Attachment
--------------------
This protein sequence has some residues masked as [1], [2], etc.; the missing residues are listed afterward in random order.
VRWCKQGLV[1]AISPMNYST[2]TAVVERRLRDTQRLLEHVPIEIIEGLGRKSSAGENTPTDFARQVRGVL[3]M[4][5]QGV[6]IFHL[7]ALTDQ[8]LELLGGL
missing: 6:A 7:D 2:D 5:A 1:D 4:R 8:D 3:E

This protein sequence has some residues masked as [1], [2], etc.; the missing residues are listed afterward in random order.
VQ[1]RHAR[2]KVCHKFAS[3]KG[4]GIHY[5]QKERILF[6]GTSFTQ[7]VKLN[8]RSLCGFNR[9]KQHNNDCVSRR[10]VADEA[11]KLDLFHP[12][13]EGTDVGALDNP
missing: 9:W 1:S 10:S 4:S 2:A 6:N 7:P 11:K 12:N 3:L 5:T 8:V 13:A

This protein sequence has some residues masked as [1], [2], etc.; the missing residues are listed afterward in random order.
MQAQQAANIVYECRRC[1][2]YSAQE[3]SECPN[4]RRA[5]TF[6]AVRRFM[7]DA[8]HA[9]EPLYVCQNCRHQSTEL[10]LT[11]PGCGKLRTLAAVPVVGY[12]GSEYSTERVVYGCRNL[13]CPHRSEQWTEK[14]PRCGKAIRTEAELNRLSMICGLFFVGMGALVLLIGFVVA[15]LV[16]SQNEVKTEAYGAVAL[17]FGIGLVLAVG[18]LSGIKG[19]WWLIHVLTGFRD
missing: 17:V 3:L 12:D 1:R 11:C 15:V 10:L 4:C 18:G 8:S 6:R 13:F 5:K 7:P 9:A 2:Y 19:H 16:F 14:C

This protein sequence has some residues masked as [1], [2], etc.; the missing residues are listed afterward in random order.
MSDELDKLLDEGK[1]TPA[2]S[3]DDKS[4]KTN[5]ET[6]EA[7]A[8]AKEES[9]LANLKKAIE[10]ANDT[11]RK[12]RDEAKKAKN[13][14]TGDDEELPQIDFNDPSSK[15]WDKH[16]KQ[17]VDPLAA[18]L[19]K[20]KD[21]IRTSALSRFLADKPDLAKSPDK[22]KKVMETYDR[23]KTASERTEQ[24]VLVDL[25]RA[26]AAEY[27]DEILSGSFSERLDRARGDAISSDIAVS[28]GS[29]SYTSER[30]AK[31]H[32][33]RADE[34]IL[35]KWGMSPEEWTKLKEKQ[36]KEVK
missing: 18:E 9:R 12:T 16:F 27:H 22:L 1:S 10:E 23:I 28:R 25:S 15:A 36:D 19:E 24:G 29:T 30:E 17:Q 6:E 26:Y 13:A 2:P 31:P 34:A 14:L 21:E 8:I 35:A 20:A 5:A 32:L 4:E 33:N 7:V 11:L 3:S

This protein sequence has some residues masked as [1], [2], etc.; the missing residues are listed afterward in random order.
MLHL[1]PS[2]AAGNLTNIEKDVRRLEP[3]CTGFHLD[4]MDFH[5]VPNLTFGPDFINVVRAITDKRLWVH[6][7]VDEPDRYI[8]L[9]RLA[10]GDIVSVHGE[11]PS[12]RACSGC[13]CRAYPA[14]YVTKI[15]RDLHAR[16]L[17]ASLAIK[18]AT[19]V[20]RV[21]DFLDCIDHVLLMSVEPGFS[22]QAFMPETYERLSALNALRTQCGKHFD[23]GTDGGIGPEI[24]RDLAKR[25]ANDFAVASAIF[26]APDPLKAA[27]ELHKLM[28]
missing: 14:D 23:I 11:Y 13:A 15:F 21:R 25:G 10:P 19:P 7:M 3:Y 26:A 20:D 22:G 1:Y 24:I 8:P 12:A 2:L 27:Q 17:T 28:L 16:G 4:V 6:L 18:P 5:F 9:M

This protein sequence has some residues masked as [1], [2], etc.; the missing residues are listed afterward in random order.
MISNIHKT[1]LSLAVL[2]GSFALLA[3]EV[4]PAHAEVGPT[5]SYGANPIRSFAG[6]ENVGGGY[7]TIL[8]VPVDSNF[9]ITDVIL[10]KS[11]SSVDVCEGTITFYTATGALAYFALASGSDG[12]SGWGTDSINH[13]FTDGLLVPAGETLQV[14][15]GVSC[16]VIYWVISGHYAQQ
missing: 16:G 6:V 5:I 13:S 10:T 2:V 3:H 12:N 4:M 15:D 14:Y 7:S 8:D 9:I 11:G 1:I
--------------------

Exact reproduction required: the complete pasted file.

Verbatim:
This protein sequence has some residues masked as [1], [2], etc.; the missing residues are listed afterward in random order.
VRWCKQGLV[1]AISPMNYST[2]TAVVERRLRDTQRLLEHVPIEIIEGLGRKSSAGENTPTDFARQVRGVL[3]M[4][5]QGV[6]IFHL[7]ALTDQ[8]LELLGGL
missing: 6:A 7:D 2:D 5:A 1:D 4:R 8:D 3:E

This protein sequence has some residues masked as [1], [2], etc.; the missing residues are listed afterward in random order.
VQ[1]RHAR[2]KVCHKFAS[3]KG[4]GIHY[5]QKERILF[6]GTSFTQ[7]VKLN[8]RSLCGFNR[9]KQHNNDCVSRR[10]VADEA[11]KLDLFHP[12][13]EGTDVGALDNP
missing: 9:W 1:S 10:S 4:S 2:A 6:N 7:P 11:K 12:N 3:L 5:T 8:V 13:A

This protein sequence has some residues masked as [1], [2], etc.; the missing residues are listed afterward in random order.
MQAQQAANIVYECRRC[1][2]YSAQE[3]SECPN[4]RRA[5]TF[6]AVRRFM[7]DA[8]HA[9]EPLYVCQNCRHQSTEL[10]LT[11]PGCGKLRTLAAVPVVGY[12]GSEYSTERVVYGCRNL[13]CPHRSEQWTEK[14]PRCGKAIRTEAELNRLSMICGLFFVGMGALVLLIGFVVA[15]LV[16]SQNEVKTEAYGAVAL[17]FGIGLVLAVG[18]LSGIKG[19]WWLIHVLTGFRD
missing: 17:V 3:L 12:D 1:R 11:C 15:V 10:L 4:C 18:G 8:S 6:R 13:F 5:K 7:P 9:A 2:Y 19:H 16:F 14:C

This protein sequence has some residues masked as [1], [2], etc.; the missing residues are listed afterward in random order.
MSDELDKLLDEGK[1]TPA[2]S[3]DDKS[4]KTN[5]ET[6]EA[7]A[8]AKEES[9]LANLKKAIE[10]ANDT[11]RK[12]RDEAKKAKN[13][14]TGDDEELPQIDFNDPSSK[15]WDKH[16]KQ[17]VDPLAA[18]L[19]K[20]KD[21]IRTSALSRFLADKPDLAKSPDK[22]KKVMETYDR[23]KTASERTEQ[24]VLVDL[25]RA[26]AAEY[27]DEILSGSFSERLDRARGDAISSDIAVS[28]GS[29]SYTSER[30]AK[31]H[32][33]RADE[34]IL[35]KWGMSPEEWTKLKEKQ[36]KEVK
missing: 18:E 9:R 12:T 16:F 27:H 22:L 1:S 10:E 23:I 28:R 25:S 15:A 36:D 19:E 24:G 29:T 30:E 17:Q 6:E 26:Y 13:A 2:P 31:P 34:A 14:L 21:E 8:I 35:A 20:A 5:A 32:L 4:E 33:N 7:V 11:L 3:S

This protein sequence has some residues masked as [1], [2], etc.; the missing residues are listed afterward in random order.
MLHL[1]PS[2]AAGNLTNIEKDVRRLEP[3]CTGFHLD[4]MDFH[5]VPNLTFGPDFINVVRAITDKRLWVH[6][7]VDEPDRYI[8]L[9]RLA[10]GDIVSVHGE[11]PS[12]RACSGC[13]CRAYPA[14]YVTKI[15]RDLHAR[16]L[17]ASLAIK[18]AT[19]V[20]RV[21]DFLDCIDHVLLMSVEPGFS[22]QAFMPETYERLSALNALRTQCGKHFD[23]GTDGGIGPEI[24]RDLAKR[25]ANDFAVASAIF[26]APDPLKAA[27]ELHKLM[28]
missing: 14:D 23:I 11:Y 13:A 15:F 21:R 25:G 10:P 19:P 7:M 3:Y 26:A 20:D 22:G 1:Y 24:I 8:P 12:A 2:L 27:Q 17:T 28:L 16:G 4:V 6:L 18:P 5:F 9:M

This protein sequence has some residues masked as [1], [2], etc.; the missing residues are listed afterward in random order.
MISNIHKT[1]LSLAVL[2]GSFALLA[3]EV[4]PAHAEVGPT[5]SYGANPIRSFAG[6]ENVGGGY[7]TIL[8]VPVDSNF[9]ITDVIL[10]KS[11]SSVDVCEGTITFYTATGALAYFALASGSDG[12]SGWGTDSINH[13]FTDGLLVPAGETLQV[14][15]GVSC[16]VIYWVISGHYAQQ
missing: 16:G 6:V 5:I 13:S 10:T 2:V 3:H 12:N 4:M 15:D 14:Y 7:S 8:D 9:I 11:G 1:I